Wednesday, August 12, 2009

Half In Love With Easeful Death Is No Way To Woo A Widow

I watched The Ghost and Mrs. Muir last night, because Heaven Knows, Mr. Allison had me on a bit of an "impossible love" kick, but it didn't move me like HK,MA. I don't think it's the story's fault, which I love in theory: young widow, moves into haunted seaside cottage, falls for ghost of crusty old sea captain which haunts the place, their love proves impossible (for obvious reasons). That part's fairly awesome. But the actors left much to be desired, which hurts me to write because Rex Harrison is The Best (especially as Henry Higgins, the quintessential crusty Brit). As the ghost of an old sea salt, however, he took the whole "crust" thing one step beyond the rabbit-proof fence. There were too many "Arrrrgghhhs," and "fetch me slippers, woman" and he wore a ridiculous beard that looked fake, with the end result being I just didn't buy him as an appealing love interest for the widow, especially since he's dead. You have to bring your A-game when you're a ghost looking for love, wouldn't you agree?

Gene Tierney, on the other hand, spends the entire move doing this:

Sticking her nose in the air in response to everything that's said to her, which was supposed to demonstrate that Mrs. Muir was a strong, independent woman, but really just made her exceedingly rude. Tierney looks lovely, though.

Anyhow, I found it a disappointment. However, one scene that made me happy was toward the beginning; Mrs. Muir tells the Captain his house reminds her of something, and he responds that he modelled it off lines from John Keats' Ode to A Nightingale, a poem that I have not read in years, though I loved it when I was studying the Romantics. For your sakes and mine, I have reprinted it below. The lines that inspired the Captain are in italics:

Ode to a Nightingale


MY heart aches, and a drowsy numbness pains
My sense, as though of hemlock I had drunk,
Or emptied some dull opiate to the drains
One minute past, and Lethe-wards had sunk:
’Tis not through envy of thy happy lot,5
But being too happy in thine happiness,—
That thou, light-winged Dryad of the trees,
In some melodious plot
Of beechen green, and shadows numberless,
Singest of summer in full-throated ease.10


O, for a draught of vintage! that hath been
Cool’d a long age in the deep-delved earth,
Tasting of Flora and the country green,
Dance, and Provencal song, and sunburnt mirth!
O for a beaker full of the warm South,15
Full of the true, the blushful Hippocrene,
With beaded bubbles winking at the brim,
And purple-stained mouth;
That I might drink, and leave the world unseen,
And with thee fade away into the forest dim:20


Fade far away, dissolve, and quite forget
What thou among the leaves hast never known,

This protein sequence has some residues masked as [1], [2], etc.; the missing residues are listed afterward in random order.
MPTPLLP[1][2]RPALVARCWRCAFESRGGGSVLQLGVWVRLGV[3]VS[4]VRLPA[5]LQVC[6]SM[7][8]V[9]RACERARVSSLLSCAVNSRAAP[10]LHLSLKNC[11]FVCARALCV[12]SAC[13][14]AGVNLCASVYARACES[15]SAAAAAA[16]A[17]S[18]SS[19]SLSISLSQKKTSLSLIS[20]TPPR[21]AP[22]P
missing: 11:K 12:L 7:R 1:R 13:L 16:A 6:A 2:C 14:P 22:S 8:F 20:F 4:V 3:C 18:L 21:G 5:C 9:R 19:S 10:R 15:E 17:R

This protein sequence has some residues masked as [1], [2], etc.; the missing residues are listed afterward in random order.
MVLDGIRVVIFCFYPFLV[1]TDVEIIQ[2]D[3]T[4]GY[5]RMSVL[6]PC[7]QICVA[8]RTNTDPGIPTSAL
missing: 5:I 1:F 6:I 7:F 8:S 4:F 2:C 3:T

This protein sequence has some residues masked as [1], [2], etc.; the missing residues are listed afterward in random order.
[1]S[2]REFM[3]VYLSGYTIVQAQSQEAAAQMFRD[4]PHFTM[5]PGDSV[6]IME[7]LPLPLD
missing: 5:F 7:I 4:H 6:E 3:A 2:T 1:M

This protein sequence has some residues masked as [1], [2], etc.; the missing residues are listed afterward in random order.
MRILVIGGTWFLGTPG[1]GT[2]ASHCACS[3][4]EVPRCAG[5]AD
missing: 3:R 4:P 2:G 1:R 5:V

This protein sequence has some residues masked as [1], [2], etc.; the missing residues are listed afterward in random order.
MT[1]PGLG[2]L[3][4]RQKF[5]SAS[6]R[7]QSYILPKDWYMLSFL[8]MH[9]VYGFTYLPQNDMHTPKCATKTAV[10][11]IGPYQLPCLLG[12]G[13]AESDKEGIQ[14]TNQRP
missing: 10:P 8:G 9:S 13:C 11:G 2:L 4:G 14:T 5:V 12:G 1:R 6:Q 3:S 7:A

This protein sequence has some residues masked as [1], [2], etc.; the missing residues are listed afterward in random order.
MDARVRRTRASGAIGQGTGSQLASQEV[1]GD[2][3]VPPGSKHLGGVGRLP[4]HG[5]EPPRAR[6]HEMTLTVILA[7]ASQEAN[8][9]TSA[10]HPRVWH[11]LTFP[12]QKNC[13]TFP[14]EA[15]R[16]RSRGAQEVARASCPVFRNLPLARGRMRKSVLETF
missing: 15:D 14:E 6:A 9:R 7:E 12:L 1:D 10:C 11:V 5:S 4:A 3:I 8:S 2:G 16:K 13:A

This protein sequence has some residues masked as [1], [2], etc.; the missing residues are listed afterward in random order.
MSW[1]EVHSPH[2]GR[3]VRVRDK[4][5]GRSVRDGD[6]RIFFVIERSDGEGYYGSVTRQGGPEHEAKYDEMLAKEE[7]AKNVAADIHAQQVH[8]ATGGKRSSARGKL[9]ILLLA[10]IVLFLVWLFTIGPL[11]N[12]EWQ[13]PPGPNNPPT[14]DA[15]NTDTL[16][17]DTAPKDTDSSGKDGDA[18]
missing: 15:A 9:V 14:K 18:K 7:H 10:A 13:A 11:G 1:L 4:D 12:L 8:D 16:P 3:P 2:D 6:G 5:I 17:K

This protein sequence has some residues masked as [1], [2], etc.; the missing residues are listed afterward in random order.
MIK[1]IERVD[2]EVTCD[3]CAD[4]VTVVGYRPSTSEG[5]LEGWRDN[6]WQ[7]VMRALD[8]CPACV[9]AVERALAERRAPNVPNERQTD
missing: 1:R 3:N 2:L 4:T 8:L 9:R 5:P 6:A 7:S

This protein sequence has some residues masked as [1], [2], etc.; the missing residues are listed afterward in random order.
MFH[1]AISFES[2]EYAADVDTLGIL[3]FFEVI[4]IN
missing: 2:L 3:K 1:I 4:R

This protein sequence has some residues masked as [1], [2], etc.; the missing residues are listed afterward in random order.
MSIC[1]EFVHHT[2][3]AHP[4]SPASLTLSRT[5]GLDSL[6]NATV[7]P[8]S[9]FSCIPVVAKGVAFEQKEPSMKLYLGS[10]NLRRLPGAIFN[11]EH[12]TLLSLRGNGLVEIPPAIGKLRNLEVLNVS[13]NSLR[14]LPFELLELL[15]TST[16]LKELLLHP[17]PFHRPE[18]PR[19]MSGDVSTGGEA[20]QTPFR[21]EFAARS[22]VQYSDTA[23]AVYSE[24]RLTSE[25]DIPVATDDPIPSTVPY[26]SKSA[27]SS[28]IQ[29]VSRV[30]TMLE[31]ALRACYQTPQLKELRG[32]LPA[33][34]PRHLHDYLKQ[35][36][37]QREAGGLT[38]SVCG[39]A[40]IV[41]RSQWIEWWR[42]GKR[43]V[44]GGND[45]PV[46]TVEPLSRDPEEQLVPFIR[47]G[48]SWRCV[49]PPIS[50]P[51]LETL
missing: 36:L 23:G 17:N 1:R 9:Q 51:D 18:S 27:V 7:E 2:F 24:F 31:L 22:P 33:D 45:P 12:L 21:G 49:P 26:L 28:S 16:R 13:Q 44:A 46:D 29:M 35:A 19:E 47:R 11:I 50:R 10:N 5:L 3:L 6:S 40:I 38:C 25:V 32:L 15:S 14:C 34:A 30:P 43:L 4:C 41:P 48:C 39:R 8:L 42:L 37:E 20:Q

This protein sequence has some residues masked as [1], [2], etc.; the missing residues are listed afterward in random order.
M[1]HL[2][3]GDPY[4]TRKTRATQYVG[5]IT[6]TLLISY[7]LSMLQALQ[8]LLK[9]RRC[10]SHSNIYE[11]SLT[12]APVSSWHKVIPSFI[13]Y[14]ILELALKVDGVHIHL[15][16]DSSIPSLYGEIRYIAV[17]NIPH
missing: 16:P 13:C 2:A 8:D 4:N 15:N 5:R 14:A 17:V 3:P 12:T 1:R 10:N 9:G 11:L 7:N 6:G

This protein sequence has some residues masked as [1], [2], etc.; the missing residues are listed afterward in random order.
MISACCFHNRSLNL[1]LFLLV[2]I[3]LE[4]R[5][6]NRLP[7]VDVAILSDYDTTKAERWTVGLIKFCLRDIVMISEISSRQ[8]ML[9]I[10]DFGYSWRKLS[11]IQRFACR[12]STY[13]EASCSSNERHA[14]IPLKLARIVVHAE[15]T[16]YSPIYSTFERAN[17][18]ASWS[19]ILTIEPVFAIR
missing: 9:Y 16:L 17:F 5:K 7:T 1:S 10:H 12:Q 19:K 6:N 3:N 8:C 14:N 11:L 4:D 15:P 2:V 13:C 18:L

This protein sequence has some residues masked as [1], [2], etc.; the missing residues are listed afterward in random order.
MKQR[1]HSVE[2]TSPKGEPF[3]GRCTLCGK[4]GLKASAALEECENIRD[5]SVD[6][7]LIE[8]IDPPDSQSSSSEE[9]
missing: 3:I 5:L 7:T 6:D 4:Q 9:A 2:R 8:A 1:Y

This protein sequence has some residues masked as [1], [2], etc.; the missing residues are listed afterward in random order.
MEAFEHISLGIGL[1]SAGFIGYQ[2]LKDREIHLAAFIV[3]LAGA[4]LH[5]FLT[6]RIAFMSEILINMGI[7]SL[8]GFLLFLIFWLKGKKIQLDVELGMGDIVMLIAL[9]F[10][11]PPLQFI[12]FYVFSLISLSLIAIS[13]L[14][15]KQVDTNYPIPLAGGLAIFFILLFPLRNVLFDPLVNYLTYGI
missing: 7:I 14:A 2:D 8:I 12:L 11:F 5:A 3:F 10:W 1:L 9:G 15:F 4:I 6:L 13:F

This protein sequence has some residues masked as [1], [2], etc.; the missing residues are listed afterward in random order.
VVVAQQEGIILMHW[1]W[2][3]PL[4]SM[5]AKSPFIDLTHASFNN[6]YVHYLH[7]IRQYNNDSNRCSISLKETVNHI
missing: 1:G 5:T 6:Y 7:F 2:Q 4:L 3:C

The weariness, the fever, and the fret
Here, where men sit and hear each other groan;
Where palsy shakes a few, sad, last gray hairs,25
Where youth grows pale, and spectre-thin, and dies;
Where but to think is to be full of sorrow
And leaden-eyed despairs,
Where Beauty cannot keep her lustrous eyes,
Or new Love pine at them beyond to-morrow.30


Away! away! for I will fly to thee,
Not charioted by Bacchus and his pards,
But on the viewless wings of Poesy,
Though the dull brain perplexes and retards:
Already with thee! tender is the night,35
And haply the Queen-Moon is on her throne,
Cluster’d around by all her starry Fays;
But here there is no light,
Save what from heaven is with the breezes blown
Through verdurous glooms and winding mossy ways.40


I cannot see what flowers are at my feet,
Nor what soft incense hangs upon the boughs,
But, in embalmed darkness, guess each sweet
Wherewith the seasonable month endows
The grass, the thicket, and the fruit-tree wild;45
White hawthorn, and the pastoral eglantine;
Fast fading violets cover’d up in leaves;
And mid-May’s eldest child,
The coming musk-rose, full of dewy wine,
The murmurous haunt of flies on summer eves.50


Darkling I listen; and, for many a time
I have been half in love with easeful Death,
Call’d him soft names in many a mused rhyme,
To take into the air my quiet breath;
Now more than ever seems it rich to die,55
To cease upon the midnight with no pain,
While thou art pouring forth thy soul abroad
In such an ecstasy!
Still wouldst thou sing, and I have ears in vain—
To thy high requiem become a sod.60


Thou wast not born for death, immortal Bird!
No hungry generations tread thee down;
The voice I hear this passing night was heard
In ancient days by emperor and clown:
Perhaps the self-same song that found a path65
Through the sad heart of Ruth, when, sick for home,
She stood in tears amid the alien corn;
The same that oft-times hath
Charm’d magic casements, opening on the foam
Of perilous seas, in faery lands forlorn.70


Forlorn! the very word is like a bell
To toil me back from thee to my sole self!
Adieu! the fancy cannot cheat so well
As she is fam’d to do, deceiving elf.
Adieu! adieu! thy plaintive anthem fades75
Past the near meadows, over the still stream,
Up the hill-side; and now ’tis buried deep
In the next valley-glades:
Was it a vision, or a waking dream?
Fled is that music:—Do I wake or sleep?

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